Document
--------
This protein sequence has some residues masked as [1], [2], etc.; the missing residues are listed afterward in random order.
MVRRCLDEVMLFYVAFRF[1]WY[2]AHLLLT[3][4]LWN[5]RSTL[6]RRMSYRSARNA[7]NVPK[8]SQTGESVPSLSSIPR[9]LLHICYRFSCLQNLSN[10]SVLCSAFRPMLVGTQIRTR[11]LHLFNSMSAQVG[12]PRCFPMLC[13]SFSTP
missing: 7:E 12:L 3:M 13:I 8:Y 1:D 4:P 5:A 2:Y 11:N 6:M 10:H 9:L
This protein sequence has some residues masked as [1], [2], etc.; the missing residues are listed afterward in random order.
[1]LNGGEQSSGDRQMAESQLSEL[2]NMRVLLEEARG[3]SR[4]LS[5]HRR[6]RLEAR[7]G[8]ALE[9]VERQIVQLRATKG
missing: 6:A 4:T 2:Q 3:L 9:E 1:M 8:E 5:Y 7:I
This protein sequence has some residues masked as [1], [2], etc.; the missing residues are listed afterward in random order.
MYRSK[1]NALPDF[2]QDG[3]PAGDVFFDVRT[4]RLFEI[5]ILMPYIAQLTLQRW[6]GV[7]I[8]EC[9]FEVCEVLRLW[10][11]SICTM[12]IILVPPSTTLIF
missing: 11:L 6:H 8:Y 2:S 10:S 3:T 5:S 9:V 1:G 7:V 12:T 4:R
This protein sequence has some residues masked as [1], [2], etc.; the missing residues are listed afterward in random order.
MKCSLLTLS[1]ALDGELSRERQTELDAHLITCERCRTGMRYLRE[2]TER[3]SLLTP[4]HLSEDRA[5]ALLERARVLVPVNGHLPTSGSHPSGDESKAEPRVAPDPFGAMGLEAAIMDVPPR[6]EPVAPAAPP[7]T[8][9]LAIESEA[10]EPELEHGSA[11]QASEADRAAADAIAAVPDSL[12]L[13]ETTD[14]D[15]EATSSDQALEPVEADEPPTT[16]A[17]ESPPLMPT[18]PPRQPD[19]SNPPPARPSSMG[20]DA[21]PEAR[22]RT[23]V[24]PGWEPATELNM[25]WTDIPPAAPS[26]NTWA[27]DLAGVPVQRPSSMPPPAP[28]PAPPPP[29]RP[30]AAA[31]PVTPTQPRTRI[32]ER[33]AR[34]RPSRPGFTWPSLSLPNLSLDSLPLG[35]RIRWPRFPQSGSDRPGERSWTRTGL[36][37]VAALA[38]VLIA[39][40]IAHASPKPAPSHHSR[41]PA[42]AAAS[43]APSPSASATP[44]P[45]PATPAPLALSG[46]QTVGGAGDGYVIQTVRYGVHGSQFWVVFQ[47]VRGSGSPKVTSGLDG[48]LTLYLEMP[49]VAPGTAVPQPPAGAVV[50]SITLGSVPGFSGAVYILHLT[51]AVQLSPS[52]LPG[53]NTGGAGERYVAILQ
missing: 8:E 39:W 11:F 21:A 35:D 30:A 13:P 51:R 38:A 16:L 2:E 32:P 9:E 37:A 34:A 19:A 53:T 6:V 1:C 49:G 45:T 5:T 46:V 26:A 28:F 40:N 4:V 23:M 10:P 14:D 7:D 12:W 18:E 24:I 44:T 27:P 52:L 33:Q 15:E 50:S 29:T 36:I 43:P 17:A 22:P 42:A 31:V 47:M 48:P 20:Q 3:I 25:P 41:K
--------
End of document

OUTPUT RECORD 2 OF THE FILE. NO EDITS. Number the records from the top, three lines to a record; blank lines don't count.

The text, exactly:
This protein sequence has some residues masked as [1], [2], etc.; the missing residues are listed afterward in random order.
[1]LNGGEQSSGDRQMAESQLSEL[2]NMRVLLEEARG[3]SR[4]LS[5]HRR[6]RLEAR[7]G[8]ALE[9]VERQIVQLRATKG
missing: 6:A 4:T 2:Q 3:L 9:E 1:M 8:E 5:Y 7:I